Appeal from the Order of the Court of Common Pleas of Lancaster County in case of Wabank Real Estate and Investment Company, Inc. and Samuel Miller & Son, Inc. v. Redevelopment Authority of the City of Lancaster, No. 1 June Term, 1974.
William M. Musser, Jr., with him Rengier, Musser & Stengel, for appellant.
John W. Beyer, with him Arnold, Beyer, Reese & Gruber, for appellee.
Judges Wilkinson, Jr., Rogers and DiSalle, sitting as a panel of three. Opinion by Judge Wilkinson, Jr. Dissenting Opinion by Judge DiSalle.
The Redevelopment Authority of the City of Lancaster (Authority) appeals an order of the Court of Common Pleas of Lancaster County dated December 17, 1976 remanding a report from the Board of Viewers (Board) in an eminent domain proceeding.
On June 3, 1974 the Authority filed a declaration of taking against four properties owned by Wabank Real Estate and Investment Company, Inc. and leased to the appellee herein, Miller & Son, Inc. At the time of condemnation appellee operated a barrel reconditioning business which it subsequently relocated to a new site in Lancaster, removing part of its equipment from the condemned properties to the new location. During a hearing before the Board appellee introduced evidence of moving costs, expenses to modify the new location and related costs. The Board, which found these costs to be "carefully documented," determined that the sum of these costs would exceed $800,000. The Authority introduced evidence that the total in-place value of the machinery was $180,990 of which property valued at $34,065 had been moved by appellee to its new location. On August 25, 1976 the Board filed an award of $94,800 for the real estate and $183,425 for dislocation of business damages and moving expenses. On appeal by appellee (the award for the real estate was not contested) the lower court held that the Assembled Economic Unit Doctrine is not applicable where an award is made pursuant to Section 601A of the Eminent Domain Code*fn1 (Code) and that evidence of the in-place value of the machinery or the value of appellee's property as an Assembled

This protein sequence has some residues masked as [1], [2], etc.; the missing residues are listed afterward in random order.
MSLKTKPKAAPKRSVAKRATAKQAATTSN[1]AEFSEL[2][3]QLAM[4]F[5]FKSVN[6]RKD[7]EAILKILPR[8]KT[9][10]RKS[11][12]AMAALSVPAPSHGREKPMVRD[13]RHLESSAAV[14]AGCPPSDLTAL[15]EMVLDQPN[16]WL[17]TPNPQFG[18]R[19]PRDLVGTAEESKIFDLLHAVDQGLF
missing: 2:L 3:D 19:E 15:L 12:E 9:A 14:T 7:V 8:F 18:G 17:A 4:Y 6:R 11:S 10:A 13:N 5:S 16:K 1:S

Economic Unit is not relevant or admissible in determining damages when machinery or equipment has been moved. We affirm.
Preliminarily we must consider appellee's motion to quash this appeal on the ground that the order of the court below was not a final order within the meaning of Section 517 of the Code, 26 P.S. § 1-517, because that section does not include as final orders those which the court refers back to the same or other viewers.
We agree with appellee that the general rule is that remand orders are interlocutory and therefore not appealable. See Trasoff v. Philadelphia, 337 Pa. 223, 11 A.2d 139 (1940); Kellman Trust Fund v. Department of Transportation, 24 Pa. Commonwealth Ct. 102, 354 A.2d 583 (1976). However, where the remand order settles for all intents and purposes the questioned issue of law between the parties, our Courts have engrafted an exception to the general rule and have entertained appeals from remand orders. See Dacar Chemical Products Co. v. Allegheny County Redevelopment Authority, 425 Pa. 343, 228 A.2d 778 (1967); Department of Transportation v. Kastner, 13 Pa. Commonwealth Ct. 525, 320 A.2d 146 (1974), cert. denied, 419 U.S. 1109 (1975). In distinguishing the procedural posture of that case from others involving remand orders, the Court in Dacar, supra, stated, "In the present matter, the very dispute concerns which law is to be applied and the issue before us is clearly justiciable." Id. at 347-48, 228 A.2d at 780.
In this case, the lower court issued an order which remanded the case back to the Board with specific instructions regarding the application of Section 601A. In our view, the court's opinion as to the interpretation of Section 601A has placed this case in a situation analogous to that in Dacar, ...